development – grinding spelt berries


It was a rough beginning.  The kiddos gathered ’round as I plugged in my parent’s grinder (that they are letting us use…thx mom!).  The spelt berries came from a 50 lbs bag that I barely got into the house and onto the counter.  Pouring some out was very tricky.  But soon the berries were in the grinder.  Now to turn it on…

I turned the switch.  A very loud boom, some smoke, and nothing.  Not entirely sure what had happened, I figured that I must have done something wrong.  There was a lot of dust on the outside of the motor.  Could that be it?  Maybe I put in too many spelt berries?

I thought I’d call for help, but the phone wouldn’t work.  Weird.  Finally, I realized that nothing was working.  Out to the garage, I inspected the circuit breaker.  Sure enough, the whole circuit was down.  We needed to find a circuit in the house that is rarely used.

So off to the toy room.  Voila!  This is one noisy grinder.  The kiddos loved helping, and were very impressed with the flour that came out of the magic drawer.  I put in approximately 4 cups of spelt berries and received a little more than 6 cups of spelt flour.  Not bad. 

Next we made a fresh loaf of spelt bread.  While it was rising, we ground some more spelt flour.  About 5 cups into it, the grinder smoked and went ca-put again.  We’ll try again later.  I think there might be enough in there for the rest of the week.  During nap-time, the builder told me that when the dancer woke, that he wanted to make bread and then cookies.  Luv you my lil’ builder baker!

4 thoughts on “development – grinding spelt berries

  1. I noticed the grain mill in the photo and was pleased to see that it is the same mill we got a few days ago at a rummage sale. Our “Grain Country Mill” was made in American Fork, Utah, however I can’t find any information about it on-line.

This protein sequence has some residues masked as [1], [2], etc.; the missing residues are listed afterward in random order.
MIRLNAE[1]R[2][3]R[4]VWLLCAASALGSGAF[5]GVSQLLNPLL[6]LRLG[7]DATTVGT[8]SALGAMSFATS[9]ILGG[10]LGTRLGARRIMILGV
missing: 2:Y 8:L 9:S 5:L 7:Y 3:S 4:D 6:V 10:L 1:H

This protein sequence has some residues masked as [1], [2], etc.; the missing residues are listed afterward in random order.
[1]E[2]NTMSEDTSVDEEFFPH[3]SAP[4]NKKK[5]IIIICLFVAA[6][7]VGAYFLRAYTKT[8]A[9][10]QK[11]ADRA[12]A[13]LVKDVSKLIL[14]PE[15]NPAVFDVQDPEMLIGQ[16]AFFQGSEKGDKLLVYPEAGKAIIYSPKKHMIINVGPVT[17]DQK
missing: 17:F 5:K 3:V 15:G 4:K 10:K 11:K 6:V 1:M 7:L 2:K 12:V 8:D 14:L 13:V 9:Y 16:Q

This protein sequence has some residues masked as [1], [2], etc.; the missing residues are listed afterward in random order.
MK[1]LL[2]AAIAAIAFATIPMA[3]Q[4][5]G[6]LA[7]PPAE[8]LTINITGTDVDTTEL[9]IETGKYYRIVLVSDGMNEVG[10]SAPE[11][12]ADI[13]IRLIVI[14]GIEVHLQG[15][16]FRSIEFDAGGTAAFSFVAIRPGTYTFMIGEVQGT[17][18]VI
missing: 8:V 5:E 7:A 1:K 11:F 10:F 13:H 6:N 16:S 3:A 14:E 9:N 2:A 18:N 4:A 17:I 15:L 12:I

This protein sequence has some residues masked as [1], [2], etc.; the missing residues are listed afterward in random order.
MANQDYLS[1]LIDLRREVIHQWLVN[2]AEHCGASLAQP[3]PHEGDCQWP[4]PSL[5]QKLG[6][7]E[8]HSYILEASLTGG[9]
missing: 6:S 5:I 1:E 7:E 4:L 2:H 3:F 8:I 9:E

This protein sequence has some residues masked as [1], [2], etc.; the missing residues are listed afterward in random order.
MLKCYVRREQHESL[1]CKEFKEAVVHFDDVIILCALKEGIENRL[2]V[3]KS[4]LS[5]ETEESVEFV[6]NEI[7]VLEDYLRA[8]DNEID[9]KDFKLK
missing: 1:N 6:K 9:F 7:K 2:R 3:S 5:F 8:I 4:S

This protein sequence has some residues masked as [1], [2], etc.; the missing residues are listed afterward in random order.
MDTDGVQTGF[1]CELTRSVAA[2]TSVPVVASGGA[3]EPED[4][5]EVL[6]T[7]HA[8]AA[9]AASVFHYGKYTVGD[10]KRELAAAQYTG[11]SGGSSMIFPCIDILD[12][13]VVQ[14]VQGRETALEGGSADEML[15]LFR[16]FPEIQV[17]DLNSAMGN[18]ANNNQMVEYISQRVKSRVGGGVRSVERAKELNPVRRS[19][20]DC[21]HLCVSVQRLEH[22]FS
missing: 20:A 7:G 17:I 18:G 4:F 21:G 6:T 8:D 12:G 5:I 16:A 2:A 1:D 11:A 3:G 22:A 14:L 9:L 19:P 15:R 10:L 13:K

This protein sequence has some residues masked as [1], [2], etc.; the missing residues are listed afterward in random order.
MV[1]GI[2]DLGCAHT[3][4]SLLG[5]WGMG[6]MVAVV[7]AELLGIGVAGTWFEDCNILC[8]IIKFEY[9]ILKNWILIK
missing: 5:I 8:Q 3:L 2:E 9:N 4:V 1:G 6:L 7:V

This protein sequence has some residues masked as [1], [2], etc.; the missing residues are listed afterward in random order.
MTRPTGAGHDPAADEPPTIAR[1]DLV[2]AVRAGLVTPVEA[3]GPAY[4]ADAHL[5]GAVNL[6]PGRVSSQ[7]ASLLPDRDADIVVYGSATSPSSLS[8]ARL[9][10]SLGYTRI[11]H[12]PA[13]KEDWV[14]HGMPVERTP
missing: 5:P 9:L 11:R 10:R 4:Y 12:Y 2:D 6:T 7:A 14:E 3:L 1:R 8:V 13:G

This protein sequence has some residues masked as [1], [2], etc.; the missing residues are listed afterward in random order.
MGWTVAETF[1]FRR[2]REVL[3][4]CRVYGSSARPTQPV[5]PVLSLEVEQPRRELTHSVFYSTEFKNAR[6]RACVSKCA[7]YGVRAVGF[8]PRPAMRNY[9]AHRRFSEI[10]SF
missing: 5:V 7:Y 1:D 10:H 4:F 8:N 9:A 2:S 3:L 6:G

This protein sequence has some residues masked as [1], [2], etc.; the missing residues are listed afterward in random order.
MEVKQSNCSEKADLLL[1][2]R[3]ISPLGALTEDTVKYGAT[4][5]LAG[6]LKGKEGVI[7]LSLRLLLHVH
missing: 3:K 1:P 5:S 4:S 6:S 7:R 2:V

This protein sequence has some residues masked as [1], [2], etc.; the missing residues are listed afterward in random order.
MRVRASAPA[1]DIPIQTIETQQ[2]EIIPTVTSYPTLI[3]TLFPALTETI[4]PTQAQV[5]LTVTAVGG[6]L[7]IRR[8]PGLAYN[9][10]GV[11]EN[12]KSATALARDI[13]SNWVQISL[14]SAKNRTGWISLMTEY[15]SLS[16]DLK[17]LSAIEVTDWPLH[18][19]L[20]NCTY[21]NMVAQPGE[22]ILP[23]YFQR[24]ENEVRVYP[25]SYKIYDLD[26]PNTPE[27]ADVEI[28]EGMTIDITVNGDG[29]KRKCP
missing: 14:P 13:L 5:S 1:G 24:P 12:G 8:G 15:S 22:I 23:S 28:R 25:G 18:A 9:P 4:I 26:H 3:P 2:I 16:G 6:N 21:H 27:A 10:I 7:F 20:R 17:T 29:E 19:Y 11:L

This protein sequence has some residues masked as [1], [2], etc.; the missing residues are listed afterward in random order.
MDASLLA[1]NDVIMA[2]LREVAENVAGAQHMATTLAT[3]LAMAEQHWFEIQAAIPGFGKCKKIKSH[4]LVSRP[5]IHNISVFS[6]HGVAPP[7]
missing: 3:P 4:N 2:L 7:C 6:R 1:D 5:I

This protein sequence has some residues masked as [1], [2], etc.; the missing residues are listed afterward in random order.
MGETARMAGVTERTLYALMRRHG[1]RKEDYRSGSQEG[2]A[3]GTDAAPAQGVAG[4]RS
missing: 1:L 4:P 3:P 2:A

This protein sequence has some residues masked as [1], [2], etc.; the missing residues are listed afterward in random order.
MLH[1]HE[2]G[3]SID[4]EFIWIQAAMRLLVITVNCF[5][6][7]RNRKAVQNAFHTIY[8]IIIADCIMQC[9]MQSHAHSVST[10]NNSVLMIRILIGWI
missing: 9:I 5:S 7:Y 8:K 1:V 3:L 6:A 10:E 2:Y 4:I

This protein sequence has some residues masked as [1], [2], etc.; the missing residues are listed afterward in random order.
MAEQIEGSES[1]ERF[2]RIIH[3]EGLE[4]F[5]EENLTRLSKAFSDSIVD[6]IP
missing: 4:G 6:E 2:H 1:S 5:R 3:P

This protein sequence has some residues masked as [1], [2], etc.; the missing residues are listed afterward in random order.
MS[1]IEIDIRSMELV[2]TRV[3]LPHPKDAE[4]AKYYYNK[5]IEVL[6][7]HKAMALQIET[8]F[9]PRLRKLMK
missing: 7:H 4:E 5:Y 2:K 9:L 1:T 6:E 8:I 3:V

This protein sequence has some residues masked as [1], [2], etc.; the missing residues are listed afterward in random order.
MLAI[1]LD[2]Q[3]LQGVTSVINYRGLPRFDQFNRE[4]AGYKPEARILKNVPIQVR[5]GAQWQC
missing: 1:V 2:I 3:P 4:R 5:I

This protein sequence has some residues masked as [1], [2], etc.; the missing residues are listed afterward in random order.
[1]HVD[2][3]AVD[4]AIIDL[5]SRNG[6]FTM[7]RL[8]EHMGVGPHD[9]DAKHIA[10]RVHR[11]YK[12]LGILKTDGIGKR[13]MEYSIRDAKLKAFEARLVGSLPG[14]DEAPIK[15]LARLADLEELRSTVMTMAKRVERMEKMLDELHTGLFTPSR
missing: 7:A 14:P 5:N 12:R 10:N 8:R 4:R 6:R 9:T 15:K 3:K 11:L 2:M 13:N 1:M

These mills are heavy, noisy, and have an imprecise adjusting mechanism, however I feel that the robust motor and grinding stones might make them excellent mills if you know how to use them.

    If delightsgal (or anybody else who has experience with these) reads this, I’d be pleased to receive tips and links on using the Grain Country Mill sent to: noellikATgmailDOTcom


    • Hi Noel 🙂

      The Grain Country Mill was my parent’s that they found abandoned in one of the homes they bought. So it must be almost 30 years old. You’re right about the imprecise adjustment, though after some monkeying, it does work. 🙂 After a few uses, the motor on the grinder died. Smoked, and that was it. I was sad to say the least…though I was the third to use it, so who knew how long it would last. These days we borrow one from my husband’s aunt, and it looks and works the same. It was made in Spanish Fork I think. I’ll let you know what else I learn, but I love using the motorized grinders so far. take care, trina

  2. Where did you find the spelt? I hauled mine up from Arizona, but have since run out. Clearly buying online is out, because of shipping prices. Emergency Essentials has it in a superpail, but I’d like to have more options than just them!

    • We buy ours in bulk at Blue Chip in Salt Lake: They are located on the frontage road W of I-15 and 34th. Call before you go to make sure they have a big bag for you. I have bought beans of all kinds, oat grouts, rolled oats, and brown rice in bulk there as well.

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